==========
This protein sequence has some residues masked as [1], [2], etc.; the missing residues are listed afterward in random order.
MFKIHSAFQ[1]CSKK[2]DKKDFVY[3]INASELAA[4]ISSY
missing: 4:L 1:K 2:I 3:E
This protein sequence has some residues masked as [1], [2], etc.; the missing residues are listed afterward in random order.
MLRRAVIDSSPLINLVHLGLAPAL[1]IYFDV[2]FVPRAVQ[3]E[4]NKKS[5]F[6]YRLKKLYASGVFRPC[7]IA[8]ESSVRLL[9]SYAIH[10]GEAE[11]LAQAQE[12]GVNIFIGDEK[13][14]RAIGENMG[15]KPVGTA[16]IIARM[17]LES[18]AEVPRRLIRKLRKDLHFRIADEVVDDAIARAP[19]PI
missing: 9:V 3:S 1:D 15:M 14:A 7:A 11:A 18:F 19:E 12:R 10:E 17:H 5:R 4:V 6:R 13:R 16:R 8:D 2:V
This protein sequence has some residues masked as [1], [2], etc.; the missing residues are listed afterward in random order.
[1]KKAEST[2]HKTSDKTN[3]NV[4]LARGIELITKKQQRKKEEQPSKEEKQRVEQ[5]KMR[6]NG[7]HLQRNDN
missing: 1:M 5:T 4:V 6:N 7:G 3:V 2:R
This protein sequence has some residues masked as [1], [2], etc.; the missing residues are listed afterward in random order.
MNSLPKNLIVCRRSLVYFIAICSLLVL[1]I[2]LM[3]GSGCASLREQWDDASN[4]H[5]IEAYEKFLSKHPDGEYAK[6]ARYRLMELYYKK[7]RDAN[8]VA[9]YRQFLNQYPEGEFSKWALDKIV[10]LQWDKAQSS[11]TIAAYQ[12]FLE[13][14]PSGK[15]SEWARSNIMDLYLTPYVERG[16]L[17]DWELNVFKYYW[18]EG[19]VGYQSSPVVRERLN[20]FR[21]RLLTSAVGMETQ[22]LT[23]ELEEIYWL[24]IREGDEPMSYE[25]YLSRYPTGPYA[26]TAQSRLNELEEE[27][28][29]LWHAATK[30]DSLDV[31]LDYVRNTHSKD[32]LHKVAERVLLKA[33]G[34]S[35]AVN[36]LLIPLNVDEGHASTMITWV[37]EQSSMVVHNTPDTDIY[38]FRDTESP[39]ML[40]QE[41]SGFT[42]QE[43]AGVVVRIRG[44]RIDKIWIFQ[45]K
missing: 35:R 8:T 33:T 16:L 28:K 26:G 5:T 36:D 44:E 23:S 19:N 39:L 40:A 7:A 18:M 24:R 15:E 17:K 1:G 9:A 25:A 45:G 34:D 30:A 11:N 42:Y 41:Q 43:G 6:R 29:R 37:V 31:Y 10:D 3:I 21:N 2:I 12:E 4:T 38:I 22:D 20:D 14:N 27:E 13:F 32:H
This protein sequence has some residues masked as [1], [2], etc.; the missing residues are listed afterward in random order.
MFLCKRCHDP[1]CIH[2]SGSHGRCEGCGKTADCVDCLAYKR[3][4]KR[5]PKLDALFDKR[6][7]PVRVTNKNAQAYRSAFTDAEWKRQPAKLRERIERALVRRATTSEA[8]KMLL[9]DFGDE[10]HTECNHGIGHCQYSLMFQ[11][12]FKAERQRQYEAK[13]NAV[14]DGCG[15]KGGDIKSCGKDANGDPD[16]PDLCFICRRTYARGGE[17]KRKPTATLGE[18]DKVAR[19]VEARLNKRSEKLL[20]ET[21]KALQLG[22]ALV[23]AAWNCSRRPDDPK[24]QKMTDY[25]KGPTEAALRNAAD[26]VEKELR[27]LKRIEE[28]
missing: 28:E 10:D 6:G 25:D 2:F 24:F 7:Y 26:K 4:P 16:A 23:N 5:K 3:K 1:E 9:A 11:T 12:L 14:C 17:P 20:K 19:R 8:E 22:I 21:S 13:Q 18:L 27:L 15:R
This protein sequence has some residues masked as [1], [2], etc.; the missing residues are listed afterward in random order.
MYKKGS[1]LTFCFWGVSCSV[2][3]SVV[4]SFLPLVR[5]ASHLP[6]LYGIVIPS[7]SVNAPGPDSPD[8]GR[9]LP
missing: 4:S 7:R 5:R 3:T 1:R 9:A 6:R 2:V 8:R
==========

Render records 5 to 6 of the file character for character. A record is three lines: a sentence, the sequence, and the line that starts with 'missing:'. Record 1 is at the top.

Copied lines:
This protein sequence has some residues masked as [1], [2], etc.; the missing residues are listed afterward in random order.
MFLCKRCHDP[1]CIH[2]SGSHGRCEGCGKTADCVDCLAYKR[3][4]KR[5]PKLDALFDKR[6][7]PVRVTNKNAQAYRSAFTDAEWKRQPAKLRERIERALVRRATTSEA[8]KMLL[9]DFGDE[10]HTECNHGIGHCQYSLMFQ[11][12]FKAERQRQYEAK[13]NAV[14]DGCG[15]KGGDIKSCGKDANGDPD[16]PDLCFICRRTYARGGE[17]KRKPTATLGE[18]DKVAR[19]VEARLNKRSEKLL[20]ET[21]KALQLG[22]ALV[23]AAWNCSRRPDDPK[24]QKMTDY[25]KGPTEAALRNAAD[26]VEKELR[27]LKRIEE[28]
missing: 28:E 10:D 6:G 25:D 2:F 24:F 7:Y 26:K 4:P 16:A 23:N 5:K 3:K 1:E 9:A 11:T 12:L 14:C 17:P 20:K 19:R 8:E 22:I 21:S 13:Q 18:L 27:L 15:R
This protein sequence has some residues masked as [1], [2], etc.; the missing residues are listed afterward in random order.
MYKKGS[1]LTFCFWGVSCSV[2][3]SVV[4]SFLPLVR[5]ASHLP[6]LYGIVIPS[7]SVNAPGPDSPD[8]GR[9]LP
missing: 4:S 7:R 5:R 3:T 1:R 9:A 6:R 2:V 8:R